Scientists at The Pirbright Institute have identified African swine fever virus (ASFV) proteins that can trigger an immune response in pigs. The team hopes to develop a vaccine using these proteins that is capable of protecting against the deadly disease.
Published in Frontiers in Immunology, the study shows that when some pigs were challenged with a virulent strain of ASF after receiving a vaccine that included the identified proteins, the level of virus in the blood was reduced. “This demonstrates that this method of vaccination could provide effective protection to pigs, though further work is needed”, said Dr Chris Netherton, Head of the ASF Vaccinology Group at Pirbright.
To determine which ASF proteins should be used in the vaccine, the team screened proteins to find those that activated immune cells in pigs, which had previously been infected by a weakened form of ASFV. The 18 proteins that generated the strongest immune cell response were then transferred into viral vectors; viruses which deliver the ASF proteins to pig cells, but are not harmful to pigs.
“ASFV has more than 150 proteins; understanding which of these triggers an immune response is difficult but crucial for creating this kind of vaccine. Now we have identified proteins that activate pig immune cells, we can work on optimising the vaccine components to ensure pigs are protected against virulent ASF strains” added Dr Netherton.
ASF infects all pigs and wild boar and can cause fever, loss of appetite, vomiting and bloody diarrhoea. The disease is often deadly, with some strains approaching case fatality rates of 100%. Although the virus does not cause disease in humans, it poses a significant threat to food security and has a substantial impact on the economy, especially on trade and farming. ASF has already resulted in the culling of over 1.1m pigs in China and nearly 2.5m pigs in Vietnam alone.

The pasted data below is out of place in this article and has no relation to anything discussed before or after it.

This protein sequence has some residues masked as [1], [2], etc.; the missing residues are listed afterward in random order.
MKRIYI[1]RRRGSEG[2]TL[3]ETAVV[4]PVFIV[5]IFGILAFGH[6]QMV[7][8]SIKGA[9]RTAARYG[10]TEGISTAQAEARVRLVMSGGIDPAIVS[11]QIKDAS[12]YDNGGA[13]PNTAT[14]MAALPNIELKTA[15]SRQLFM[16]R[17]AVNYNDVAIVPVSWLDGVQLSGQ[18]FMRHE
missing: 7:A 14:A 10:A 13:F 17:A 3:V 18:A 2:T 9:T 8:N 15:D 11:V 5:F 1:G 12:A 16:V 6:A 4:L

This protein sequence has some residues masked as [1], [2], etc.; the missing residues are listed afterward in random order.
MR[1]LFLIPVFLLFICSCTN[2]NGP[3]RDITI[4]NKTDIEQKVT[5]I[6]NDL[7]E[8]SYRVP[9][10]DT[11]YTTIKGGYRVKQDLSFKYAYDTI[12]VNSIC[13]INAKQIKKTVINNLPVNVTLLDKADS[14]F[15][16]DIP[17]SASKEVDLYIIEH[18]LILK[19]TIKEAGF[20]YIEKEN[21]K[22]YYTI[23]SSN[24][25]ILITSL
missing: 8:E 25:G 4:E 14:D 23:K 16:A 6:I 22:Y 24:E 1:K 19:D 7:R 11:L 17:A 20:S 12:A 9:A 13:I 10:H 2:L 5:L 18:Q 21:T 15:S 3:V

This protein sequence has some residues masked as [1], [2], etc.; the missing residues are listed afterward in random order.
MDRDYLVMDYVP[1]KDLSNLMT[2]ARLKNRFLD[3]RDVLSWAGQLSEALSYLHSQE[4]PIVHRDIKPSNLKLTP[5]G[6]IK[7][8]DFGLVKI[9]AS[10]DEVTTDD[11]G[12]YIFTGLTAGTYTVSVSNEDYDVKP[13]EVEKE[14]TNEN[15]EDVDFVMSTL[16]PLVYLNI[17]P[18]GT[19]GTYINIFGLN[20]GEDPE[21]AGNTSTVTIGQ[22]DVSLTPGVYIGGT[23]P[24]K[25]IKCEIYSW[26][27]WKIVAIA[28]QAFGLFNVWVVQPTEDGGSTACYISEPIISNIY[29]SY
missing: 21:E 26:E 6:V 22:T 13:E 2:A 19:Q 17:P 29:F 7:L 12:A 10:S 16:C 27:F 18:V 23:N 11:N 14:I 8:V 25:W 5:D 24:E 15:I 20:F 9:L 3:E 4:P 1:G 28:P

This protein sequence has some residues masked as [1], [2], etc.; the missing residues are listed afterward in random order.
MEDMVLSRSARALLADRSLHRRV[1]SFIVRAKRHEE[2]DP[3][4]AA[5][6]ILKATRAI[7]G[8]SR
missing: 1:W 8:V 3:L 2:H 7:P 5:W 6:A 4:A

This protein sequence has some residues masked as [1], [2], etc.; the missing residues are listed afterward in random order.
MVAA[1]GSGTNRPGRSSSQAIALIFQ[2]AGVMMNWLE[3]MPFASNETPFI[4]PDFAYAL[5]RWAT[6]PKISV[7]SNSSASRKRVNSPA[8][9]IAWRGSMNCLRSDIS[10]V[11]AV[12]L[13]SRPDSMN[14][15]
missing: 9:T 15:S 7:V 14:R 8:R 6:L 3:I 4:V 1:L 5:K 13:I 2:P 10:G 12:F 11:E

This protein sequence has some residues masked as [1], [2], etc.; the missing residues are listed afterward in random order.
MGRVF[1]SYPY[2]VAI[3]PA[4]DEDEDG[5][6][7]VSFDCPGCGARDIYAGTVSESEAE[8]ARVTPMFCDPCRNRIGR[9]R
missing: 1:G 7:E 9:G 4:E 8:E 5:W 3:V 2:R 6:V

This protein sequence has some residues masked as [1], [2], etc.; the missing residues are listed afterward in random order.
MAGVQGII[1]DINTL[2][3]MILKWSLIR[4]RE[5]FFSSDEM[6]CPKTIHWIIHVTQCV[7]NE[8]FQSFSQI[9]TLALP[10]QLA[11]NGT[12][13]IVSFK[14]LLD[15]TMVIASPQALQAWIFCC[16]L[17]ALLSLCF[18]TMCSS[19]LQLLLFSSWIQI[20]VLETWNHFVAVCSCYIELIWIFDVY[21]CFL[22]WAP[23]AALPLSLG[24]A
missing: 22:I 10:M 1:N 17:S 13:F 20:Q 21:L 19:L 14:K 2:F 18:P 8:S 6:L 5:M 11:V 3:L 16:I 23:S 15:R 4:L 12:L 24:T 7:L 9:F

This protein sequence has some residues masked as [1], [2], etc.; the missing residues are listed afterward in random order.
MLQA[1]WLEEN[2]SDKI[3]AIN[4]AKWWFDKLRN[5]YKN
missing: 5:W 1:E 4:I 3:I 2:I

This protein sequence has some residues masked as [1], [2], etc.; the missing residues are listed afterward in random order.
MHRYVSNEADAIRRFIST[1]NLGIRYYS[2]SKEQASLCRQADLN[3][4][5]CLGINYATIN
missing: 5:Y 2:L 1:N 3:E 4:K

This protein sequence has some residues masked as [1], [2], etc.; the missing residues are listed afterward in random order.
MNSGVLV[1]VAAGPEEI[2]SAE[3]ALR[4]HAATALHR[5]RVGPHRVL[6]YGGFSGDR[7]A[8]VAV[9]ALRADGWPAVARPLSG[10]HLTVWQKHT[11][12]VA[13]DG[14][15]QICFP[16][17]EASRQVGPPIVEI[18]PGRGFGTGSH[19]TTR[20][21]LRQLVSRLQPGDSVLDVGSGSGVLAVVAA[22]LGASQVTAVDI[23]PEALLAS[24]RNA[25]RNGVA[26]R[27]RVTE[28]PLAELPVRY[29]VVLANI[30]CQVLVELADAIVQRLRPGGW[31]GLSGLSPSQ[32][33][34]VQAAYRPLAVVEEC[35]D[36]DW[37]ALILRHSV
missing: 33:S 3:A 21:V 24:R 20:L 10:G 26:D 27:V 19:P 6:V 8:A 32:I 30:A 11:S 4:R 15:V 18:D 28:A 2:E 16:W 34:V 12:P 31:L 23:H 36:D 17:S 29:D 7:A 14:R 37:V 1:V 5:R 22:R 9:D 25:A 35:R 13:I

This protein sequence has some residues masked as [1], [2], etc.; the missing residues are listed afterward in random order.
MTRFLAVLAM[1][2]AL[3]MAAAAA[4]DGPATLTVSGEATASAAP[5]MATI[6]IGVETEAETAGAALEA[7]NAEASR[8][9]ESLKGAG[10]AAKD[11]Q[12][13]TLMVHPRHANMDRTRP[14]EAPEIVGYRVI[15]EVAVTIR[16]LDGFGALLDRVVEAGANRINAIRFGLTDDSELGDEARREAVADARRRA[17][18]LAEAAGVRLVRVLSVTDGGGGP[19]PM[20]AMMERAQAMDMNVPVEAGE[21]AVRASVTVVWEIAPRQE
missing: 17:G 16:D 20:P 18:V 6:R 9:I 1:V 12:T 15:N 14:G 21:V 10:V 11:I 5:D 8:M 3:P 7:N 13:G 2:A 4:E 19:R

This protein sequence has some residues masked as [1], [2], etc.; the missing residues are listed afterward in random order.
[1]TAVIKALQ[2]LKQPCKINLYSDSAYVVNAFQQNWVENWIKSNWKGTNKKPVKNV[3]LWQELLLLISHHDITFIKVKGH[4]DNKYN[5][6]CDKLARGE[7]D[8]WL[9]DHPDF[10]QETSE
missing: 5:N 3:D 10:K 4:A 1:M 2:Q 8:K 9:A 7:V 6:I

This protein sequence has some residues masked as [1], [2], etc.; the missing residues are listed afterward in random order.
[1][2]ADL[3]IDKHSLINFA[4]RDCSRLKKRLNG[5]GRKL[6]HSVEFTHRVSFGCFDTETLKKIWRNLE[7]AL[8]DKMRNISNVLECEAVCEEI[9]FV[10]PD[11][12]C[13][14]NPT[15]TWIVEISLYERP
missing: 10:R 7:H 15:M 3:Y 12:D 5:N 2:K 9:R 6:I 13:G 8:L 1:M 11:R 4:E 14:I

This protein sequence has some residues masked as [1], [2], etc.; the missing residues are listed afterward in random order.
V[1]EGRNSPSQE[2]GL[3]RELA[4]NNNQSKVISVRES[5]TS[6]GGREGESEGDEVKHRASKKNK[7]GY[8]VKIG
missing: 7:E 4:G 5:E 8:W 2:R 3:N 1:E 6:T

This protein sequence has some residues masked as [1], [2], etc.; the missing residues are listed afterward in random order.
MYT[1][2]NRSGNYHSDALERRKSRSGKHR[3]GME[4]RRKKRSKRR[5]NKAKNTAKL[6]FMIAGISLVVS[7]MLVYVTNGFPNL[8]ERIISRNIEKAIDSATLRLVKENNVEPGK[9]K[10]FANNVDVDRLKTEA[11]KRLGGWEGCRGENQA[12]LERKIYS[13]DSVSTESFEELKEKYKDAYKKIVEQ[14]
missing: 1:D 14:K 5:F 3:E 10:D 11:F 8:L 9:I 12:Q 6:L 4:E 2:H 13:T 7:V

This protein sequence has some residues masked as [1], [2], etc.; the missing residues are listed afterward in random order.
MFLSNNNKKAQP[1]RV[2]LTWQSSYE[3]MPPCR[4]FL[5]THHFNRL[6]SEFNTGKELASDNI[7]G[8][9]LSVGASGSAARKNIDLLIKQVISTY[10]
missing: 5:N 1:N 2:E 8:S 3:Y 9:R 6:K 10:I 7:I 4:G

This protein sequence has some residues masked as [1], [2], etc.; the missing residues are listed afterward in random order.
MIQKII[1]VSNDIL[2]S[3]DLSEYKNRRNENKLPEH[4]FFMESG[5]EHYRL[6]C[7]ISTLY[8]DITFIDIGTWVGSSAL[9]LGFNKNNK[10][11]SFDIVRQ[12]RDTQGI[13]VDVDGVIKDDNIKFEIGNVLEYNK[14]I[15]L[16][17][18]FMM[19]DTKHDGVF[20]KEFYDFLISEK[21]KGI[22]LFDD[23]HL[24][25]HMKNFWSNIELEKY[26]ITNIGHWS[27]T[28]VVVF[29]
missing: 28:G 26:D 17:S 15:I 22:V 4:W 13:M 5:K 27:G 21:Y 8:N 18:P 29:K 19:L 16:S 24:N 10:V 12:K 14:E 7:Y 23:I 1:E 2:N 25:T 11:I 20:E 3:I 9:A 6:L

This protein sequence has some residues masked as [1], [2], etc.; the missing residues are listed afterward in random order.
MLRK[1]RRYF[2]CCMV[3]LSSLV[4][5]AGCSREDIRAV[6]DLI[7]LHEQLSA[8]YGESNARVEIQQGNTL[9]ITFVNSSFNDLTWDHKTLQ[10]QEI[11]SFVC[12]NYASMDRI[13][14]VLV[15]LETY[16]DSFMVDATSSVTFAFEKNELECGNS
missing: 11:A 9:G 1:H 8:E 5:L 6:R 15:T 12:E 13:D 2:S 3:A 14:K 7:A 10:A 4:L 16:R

Culling, quarantine and strict biosecurity measures are currently the only defences farmers can use to prevent ASF spread. The development of a safe and effective vaccine is therefore vital for preventing the transmission of ASF, and is increasingly urgent considering the rapid spread of the disease through Europe and China. There are various types of ASF vaccine being worked on, but relatively little is known about the virus and how the immune system responds to it, which hampers progression.
Vaccines made with inactivated viruses have not offered protection to domestic pigs, and although live attenuated vaccines (which contain weakened versions of a live virus) show promise for protection, more testing is needed to ensure their safety. Pirbright researchers therefore hope that these vector vaccines will provide an alternative, which could help to control the spread of this devastating pig disease.
The UK Chief Veterinary Officer, Christine Middlemiss, said: “I welcome this research by The Pirbright Institute which demonstrates the UK’s world-leading role in developing the science and tools needed to tackle devastating animal diseases such as African swine fever. While this is encouraging progress, we continue to work closely with the UK pig sector to raise awareness of the risks and advise on maintaining high biosecurity standards, including minimising the risk of the virus infecting commercial pigs.”